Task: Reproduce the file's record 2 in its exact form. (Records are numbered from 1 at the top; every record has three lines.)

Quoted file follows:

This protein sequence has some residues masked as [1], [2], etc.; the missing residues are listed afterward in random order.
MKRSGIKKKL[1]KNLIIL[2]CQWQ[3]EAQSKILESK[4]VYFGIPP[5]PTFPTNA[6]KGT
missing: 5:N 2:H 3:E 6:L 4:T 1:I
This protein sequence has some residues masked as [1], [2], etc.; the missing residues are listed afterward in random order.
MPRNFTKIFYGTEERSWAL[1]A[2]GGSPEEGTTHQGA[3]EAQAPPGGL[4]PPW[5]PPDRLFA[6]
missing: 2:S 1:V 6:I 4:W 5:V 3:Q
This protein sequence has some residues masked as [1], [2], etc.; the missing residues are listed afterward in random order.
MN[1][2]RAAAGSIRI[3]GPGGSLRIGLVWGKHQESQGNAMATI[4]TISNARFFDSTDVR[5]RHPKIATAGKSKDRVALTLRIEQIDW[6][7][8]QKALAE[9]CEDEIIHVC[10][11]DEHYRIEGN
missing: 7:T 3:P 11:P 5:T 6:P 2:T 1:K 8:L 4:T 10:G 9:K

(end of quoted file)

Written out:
This protein sequence has some residues masked as [1], [2], etc.; the missing residues are listed afterward in random order.
MPRNFTKIFYGTEERSWAL[1]A[2]GGSPEEGTTHQGA[3]EAQAPPGGL[4]PPW[5]PPDRLFA[6]
missing: 2:S 1:V 6:I 4:W 5:V 3:Q